Social media, authentic learning and embedded librarianship: a case study of dietetics students

Rebecca K. Miller
2012, Vol. 6, No. 2, pp. 97-109

Abstract


Recent studies and reports indicate that social media tools have changed the way that people access and disseminate information. Social information, or information that is communicated and made accessible through social media networks and tools, represents a growing collection of information used by consumers, researchers and even healthcare practitioners. Undergraduate students preparing to enter the healthcare field need to understand how to use social information to reach consumers and share scholarship with other healthcare professionals. Using the dietetics curriculum at Virginia Tech in Blacksburg, VA, as a case study, this paper describes how a liaison librarian highlighted particular areas of the curriculum that she could support through information literacy instruction and embedded librarianship. By collaborating with a faculty member and using objectives from both the Association of College & Research Libraries’ Information Literacy Standards for Science and Engineering/Technology and the Accreditation Council of Education in Nutrition and Dietetics’ 2008 Foundation Knowledge and Competencies-Dietitian Education, she developed an authentic learning experience for students in the programme. Formal and informal assessments indicated that the entire project met a significant need in the dietetics curriculum and successfully engaged students by having them negotiate the social web in an authentic learning environment.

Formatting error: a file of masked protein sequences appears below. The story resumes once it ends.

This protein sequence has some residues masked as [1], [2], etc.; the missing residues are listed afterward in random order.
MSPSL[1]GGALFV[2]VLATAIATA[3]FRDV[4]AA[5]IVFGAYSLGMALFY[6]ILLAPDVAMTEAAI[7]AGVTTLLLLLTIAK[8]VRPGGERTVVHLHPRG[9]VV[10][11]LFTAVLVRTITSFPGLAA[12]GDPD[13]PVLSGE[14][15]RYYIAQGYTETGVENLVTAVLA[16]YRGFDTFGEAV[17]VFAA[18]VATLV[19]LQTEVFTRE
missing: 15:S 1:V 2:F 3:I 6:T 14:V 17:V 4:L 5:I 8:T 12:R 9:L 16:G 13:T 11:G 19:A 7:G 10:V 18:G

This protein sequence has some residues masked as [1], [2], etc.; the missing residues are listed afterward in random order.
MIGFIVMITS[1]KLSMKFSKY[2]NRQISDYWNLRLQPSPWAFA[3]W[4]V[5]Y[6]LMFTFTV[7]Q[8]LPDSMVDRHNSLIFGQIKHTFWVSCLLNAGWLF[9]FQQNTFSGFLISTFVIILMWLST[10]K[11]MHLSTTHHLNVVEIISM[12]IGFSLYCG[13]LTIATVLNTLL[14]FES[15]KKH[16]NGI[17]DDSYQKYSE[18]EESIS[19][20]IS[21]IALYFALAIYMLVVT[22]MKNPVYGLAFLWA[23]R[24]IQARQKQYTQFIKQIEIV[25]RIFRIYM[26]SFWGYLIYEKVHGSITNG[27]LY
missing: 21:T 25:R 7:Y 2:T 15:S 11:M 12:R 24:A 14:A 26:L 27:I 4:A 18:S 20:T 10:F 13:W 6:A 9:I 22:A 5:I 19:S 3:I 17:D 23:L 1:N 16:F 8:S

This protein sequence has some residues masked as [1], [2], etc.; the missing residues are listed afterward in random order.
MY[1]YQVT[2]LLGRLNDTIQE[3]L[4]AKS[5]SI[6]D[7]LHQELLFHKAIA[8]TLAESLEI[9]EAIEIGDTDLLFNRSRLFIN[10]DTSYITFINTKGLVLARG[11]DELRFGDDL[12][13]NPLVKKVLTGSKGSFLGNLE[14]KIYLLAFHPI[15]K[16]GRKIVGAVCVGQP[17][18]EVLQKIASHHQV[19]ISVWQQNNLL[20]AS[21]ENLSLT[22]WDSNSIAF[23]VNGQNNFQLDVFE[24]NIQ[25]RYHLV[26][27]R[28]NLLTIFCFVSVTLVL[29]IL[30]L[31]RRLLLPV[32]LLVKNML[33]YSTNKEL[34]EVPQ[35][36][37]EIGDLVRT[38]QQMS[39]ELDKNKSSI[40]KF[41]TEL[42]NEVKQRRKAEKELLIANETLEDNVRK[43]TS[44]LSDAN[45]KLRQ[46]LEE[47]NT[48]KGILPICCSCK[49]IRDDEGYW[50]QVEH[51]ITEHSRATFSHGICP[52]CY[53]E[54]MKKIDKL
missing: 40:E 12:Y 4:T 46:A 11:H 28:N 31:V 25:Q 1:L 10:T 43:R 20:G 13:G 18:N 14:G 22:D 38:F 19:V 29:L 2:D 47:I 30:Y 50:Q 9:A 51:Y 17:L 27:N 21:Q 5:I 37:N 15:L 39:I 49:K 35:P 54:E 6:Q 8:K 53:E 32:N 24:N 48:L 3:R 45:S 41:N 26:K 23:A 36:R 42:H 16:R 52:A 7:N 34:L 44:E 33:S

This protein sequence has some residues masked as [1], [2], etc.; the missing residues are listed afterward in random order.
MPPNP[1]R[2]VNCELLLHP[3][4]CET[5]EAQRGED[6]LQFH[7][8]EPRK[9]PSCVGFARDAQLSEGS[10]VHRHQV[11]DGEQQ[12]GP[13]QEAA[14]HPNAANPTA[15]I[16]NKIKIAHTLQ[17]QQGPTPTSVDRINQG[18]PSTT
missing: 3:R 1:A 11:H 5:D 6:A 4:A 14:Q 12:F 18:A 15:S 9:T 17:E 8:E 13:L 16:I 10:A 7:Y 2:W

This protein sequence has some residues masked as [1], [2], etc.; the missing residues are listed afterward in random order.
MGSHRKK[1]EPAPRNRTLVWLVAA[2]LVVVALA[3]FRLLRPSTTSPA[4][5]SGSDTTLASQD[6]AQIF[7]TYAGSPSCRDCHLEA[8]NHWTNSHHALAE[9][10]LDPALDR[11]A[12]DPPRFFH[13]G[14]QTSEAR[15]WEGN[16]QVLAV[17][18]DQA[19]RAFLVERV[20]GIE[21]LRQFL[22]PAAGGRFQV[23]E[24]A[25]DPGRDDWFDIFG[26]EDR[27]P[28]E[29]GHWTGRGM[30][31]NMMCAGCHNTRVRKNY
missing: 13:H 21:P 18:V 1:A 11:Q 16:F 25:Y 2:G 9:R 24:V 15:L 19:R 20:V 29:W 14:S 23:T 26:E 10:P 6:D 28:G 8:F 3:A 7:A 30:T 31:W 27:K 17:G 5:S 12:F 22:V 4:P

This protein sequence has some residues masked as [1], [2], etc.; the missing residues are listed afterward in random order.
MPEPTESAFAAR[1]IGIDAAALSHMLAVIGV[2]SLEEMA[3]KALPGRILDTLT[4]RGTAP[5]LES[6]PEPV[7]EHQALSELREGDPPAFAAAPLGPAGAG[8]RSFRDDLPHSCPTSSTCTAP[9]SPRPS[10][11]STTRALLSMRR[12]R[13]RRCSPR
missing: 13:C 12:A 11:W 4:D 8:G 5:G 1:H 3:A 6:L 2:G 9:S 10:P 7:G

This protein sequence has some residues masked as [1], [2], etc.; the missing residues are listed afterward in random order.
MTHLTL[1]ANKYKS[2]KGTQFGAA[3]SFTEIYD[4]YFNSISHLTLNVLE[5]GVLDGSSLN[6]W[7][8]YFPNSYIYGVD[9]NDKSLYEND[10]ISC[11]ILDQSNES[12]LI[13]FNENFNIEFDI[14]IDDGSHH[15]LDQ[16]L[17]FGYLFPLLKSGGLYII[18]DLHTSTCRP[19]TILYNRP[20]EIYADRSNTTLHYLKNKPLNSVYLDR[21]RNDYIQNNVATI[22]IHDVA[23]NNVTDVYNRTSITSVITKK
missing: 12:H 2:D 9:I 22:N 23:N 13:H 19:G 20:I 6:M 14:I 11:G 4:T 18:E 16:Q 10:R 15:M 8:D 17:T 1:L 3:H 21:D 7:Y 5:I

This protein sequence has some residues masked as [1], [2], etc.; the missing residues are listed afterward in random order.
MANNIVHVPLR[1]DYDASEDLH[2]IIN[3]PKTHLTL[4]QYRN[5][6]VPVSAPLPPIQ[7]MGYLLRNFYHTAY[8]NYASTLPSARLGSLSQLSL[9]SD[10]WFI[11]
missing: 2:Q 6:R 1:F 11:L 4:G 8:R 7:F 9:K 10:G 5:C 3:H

This article is based on a paper presented at LILAC 2012.


Keywords


Information literacy standards, social media, blogging, dietetics, authentic learning, student engagement

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